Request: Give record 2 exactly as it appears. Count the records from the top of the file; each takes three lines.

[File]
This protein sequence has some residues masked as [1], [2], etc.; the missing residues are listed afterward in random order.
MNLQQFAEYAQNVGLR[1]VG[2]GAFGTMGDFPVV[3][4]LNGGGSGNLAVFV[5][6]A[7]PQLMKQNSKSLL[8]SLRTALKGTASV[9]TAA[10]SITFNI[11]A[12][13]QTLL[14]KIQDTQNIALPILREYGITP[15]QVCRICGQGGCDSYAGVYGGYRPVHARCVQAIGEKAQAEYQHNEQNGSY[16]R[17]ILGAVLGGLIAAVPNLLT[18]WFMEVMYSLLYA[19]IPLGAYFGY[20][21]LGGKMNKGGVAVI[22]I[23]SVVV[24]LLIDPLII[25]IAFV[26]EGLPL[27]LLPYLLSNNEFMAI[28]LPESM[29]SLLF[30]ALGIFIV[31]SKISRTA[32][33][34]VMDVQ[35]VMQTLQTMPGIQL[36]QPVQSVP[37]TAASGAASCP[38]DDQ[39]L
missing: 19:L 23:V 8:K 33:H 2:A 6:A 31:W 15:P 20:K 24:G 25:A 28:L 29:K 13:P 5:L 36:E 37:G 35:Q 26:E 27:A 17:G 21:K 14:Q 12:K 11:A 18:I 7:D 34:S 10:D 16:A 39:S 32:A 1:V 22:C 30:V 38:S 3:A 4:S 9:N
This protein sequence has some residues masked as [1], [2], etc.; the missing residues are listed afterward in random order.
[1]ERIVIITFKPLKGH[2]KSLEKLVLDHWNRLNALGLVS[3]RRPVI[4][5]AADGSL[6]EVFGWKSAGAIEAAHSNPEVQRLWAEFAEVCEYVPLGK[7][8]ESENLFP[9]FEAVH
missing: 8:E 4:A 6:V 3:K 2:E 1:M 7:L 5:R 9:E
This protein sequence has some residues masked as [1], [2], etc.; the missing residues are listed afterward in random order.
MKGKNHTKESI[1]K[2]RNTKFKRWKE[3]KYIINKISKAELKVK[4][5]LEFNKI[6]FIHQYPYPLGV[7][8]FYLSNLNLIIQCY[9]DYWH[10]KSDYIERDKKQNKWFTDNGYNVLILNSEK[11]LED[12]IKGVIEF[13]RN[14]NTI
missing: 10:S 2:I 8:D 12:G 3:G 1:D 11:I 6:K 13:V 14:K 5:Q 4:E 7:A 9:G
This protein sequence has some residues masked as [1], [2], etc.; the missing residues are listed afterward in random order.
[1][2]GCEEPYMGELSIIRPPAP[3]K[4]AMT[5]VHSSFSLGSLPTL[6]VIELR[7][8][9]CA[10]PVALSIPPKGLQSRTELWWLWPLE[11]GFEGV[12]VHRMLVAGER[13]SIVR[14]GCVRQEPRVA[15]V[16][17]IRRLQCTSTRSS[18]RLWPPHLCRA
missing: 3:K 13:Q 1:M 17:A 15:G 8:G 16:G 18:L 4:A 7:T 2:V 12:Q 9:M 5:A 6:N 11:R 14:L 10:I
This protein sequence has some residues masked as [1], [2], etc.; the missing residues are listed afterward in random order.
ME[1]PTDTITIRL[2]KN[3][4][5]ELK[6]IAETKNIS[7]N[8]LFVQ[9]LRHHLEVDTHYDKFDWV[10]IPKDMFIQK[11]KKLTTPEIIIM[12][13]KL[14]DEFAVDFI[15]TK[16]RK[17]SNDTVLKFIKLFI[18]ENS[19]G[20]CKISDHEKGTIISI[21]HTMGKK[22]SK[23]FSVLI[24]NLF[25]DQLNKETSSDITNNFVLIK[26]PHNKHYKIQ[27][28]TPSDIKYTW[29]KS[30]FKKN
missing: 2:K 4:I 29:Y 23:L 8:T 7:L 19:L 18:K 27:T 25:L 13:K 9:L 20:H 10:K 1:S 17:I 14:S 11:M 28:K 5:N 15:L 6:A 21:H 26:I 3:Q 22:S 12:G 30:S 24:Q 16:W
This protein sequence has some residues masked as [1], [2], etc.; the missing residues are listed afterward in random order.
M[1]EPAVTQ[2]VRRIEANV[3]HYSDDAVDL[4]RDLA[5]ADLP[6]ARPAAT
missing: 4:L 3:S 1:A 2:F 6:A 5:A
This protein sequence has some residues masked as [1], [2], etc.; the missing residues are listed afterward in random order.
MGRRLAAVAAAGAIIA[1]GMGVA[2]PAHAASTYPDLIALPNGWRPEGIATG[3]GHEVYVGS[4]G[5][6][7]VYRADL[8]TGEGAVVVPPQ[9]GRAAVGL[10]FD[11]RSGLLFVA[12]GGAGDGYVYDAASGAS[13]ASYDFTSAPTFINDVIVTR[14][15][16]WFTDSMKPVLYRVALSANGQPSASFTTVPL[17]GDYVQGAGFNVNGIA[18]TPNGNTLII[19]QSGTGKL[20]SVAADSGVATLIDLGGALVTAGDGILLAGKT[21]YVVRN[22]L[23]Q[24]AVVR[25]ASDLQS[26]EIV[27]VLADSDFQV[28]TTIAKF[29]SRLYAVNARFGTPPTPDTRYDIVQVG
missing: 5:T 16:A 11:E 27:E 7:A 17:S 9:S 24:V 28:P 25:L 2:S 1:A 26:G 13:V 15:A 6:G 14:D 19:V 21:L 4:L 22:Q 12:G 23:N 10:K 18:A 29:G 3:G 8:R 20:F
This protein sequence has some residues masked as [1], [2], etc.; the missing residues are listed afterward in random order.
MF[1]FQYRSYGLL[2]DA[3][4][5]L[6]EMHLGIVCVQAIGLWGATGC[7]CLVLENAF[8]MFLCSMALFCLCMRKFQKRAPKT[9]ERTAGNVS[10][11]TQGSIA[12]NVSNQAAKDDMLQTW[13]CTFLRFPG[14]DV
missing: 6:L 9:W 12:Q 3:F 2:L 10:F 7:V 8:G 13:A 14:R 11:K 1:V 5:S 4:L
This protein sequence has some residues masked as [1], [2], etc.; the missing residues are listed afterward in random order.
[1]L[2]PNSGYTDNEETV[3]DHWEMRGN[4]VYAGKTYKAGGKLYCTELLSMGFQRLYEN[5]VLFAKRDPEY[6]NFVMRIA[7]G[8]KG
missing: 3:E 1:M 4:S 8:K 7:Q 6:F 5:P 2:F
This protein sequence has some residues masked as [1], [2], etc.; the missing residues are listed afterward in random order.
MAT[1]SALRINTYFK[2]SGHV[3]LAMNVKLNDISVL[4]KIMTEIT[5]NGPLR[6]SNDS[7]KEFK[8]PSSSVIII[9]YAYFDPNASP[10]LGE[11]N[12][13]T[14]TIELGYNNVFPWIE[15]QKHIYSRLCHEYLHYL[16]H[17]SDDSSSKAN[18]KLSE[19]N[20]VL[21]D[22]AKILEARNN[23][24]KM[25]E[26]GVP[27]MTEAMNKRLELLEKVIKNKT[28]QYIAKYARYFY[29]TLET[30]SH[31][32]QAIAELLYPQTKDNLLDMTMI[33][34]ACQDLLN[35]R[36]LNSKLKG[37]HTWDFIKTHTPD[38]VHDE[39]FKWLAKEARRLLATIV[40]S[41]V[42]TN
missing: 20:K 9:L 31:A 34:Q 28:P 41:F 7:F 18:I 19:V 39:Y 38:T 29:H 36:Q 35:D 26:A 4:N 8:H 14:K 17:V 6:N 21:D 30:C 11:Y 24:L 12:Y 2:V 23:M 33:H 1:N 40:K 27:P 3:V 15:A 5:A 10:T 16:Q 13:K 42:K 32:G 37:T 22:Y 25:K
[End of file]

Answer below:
This protein sequence has some residues masked as [1], [2], etc.; the missing residues are listed afterward in random order.
[1]ERIVIITFKPLKGH[2]KSLEKLVLDHWNRLNALGLVS[3]RRPVI[4][5]AADGSL[6]EVFGWKSAGAIEAAHSNPEVQRLWAEFAEVCEYVPLGK[7][8]ESENLFP[9]FEAVH
missing: 8:E 4:A 6:V 3:K 2:E 1:M 7:L 5:R 9:E